Bedroom Farce Four couples, three beds, one night: Consider the possibilities. British playwright Alan Ayckbourn is a master at exploring the craziest options in the sanest situations; Bedroom Farce is a virtual inventory of approaches to comedy, from farce itself to repartee and sly wit. Although the demands of a three-bedroom set are slightly beyond the capabilities of this community-theater stage, sometimes a single performance is enough to justify an entire evening. Here, that performance is delivered with natural ease by Myron Freedman as the harried host of a ruined party. As his put-upon wife, Deb Dennert is right up there with him. Good show; jolly good. Performed through May 13 by the Theatre Guild of Webster Groves, 517 Theatre Lane, Webster Groves. Tickets are $12 ($10 for students and seniors). Call 314-962-0876 or visit www.theaterguildwg.org.
How to Succeed in Business Without Really Trying As he climbs his way through the corridors of the World Wide Wicket Company, Jeff Wright is a charmingly assured J. Pierrepont Finch, and Jenni Ryan brings spunk and pipes to his secretary Rosemary. This community-theater production is lucky to have them, because much of the show feels under-rehearsed. But this 45-year-old satire about ambition, greed and all the other good things that make corporate America so endearing still possesses one of the smartest, funniest musical comedy books ever written, and Frank Loesser's score seems to grow more tuneful with every passing year. Performed by the Kirkwood Theatre Guild through May 13 at the Robert G. Reim Theatre, 111 South Geyer Road. Tickets are $18. Call 314-821-9956, ext. 1, or visit www.ktg-onstage.org.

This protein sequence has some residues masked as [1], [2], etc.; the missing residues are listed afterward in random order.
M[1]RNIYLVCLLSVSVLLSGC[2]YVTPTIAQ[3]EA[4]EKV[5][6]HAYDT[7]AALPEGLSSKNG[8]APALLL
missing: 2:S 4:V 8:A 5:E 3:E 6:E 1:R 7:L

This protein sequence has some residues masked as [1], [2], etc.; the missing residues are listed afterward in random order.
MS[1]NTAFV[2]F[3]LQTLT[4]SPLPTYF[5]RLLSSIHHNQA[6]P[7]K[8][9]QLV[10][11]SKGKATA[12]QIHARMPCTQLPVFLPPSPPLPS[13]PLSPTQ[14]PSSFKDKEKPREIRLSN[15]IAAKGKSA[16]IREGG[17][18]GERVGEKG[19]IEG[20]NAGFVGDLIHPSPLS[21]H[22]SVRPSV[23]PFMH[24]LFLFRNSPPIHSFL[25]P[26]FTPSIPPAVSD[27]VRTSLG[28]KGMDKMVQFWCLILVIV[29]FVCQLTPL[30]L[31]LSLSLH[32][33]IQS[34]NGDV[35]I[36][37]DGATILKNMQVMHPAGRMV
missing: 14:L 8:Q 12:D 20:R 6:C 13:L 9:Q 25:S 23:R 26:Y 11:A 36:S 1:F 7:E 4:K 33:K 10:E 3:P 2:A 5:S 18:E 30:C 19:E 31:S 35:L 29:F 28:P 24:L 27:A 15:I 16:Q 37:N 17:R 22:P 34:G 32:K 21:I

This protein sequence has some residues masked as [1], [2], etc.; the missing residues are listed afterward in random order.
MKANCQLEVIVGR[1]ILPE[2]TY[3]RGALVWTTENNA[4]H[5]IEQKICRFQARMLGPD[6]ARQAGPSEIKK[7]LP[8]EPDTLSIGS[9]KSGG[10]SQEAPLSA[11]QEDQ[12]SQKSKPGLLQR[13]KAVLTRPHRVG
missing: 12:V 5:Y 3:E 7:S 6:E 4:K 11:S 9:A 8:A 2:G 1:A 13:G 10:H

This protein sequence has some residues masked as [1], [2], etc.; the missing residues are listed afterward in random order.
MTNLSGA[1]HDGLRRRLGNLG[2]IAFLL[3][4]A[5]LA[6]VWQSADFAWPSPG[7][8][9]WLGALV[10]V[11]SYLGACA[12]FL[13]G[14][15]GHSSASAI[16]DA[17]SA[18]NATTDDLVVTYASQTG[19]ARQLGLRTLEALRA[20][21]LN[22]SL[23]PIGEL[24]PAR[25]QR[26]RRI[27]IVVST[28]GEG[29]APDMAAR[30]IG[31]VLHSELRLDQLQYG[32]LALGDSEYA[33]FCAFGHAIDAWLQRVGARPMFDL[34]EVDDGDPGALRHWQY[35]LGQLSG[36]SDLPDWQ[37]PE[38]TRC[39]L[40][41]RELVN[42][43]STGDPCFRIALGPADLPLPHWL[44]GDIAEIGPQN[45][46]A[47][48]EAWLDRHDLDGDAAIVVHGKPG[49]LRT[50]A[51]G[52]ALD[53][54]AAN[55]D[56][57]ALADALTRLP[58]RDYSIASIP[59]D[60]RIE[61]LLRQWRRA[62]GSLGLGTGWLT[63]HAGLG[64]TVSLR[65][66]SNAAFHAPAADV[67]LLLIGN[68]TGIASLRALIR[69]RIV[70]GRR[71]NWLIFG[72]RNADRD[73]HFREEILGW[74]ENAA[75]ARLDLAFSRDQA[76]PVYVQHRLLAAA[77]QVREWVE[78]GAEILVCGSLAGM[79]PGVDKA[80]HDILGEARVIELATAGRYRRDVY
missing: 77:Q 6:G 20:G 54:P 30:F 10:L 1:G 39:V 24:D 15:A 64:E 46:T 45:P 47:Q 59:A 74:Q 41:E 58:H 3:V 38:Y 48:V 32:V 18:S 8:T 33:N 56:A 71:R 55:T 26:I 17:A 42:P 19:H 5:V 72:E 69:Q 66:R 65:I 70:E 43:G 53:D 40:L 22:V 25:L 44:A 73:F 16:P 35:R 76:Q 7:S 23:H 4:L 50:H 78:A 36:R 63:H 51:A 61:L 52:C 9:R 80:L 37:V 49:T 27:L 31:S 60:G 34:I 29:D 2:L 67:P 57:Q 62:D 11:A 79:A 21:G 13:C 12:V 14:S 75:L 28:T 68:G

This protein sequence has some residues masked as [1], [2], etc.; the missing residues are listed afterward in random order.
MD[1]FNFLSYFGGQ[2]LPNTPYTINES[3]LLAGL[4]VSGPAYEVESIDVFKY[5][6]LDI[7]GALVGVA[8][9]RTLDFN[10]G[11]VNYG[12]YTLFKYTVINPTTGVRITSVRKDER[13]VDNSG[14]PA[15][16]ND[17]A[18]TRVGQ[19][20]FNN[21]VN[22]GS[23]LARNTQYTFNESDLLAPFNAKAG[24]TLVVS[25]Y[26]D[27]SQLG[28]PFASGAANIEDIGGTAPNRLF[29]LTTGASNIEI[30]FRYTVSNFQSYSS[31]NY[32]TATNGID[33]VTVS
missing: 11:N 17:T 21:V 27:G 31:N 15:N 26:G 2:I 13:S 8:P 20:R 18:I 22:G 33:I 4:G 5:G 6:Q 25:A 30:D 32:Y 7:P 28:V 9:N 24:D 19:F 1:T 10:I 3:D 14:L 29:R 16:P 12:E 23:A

King Hedley II August Wilson's epic drama about dreams deferred in the underbelly of 1980s Pittsburgh receives a vigorous, sinewy production from the Black Rep. King Hedley is not royalty; that's simply his name. He's actually an ex-con trying to reboot his life by opening a video store. But there are bills to be paid, and his family needs food. There are echoes here of classic tragedies like Hamlet and Oedipus Rex, plus more than a few parallels to A Raisin in the Sun. But it's the balance between the domestic and the classic the makes the evening so absorbing. The entire cast is solid, with special kudos to A.C. Smith, who gives a towering performance as a menacing friend of the family, and to Ron Himes in the title role. His blistering portrayal is acting at its most uncompromising. Performed through May 14 at the Grandel Theatre, 3610 Grandel Square. Tickets are $17 to $40 ($10 rush seats available for students, 10 minutes before showtime). Call 314-534-3810 or visit www.theblackrep.org.
Menopause The Musical This sassy musical revue parodies songs of the '60s and '70s, focusing on issues of aging and hormone imbalance (to give you an idea: A disco medley includes "Night Sweating" and "Stayin' Awake"). Sandra Benton is a powerhouse singer whose Tina Turner brings down the house. Brooke Davis scores with "Puff the Magic Dragon" and Lee Anne Mathews delivers a sultry "Tropical Hot Flash," while Rosemary Watts has fun with the raciest number, a tribute to self-love. The only problem with music director Joe Dreyer's slick 90 minutes is that it's too loud. Open-ended run at the Playhouse at West Port Plaza, 635 West Port Plaza (second level), Page Avenue and I-270, Maryland Heights. Tickets are $44.50. Call 314-469-7529 or visit www.playhouseatwestport .com.
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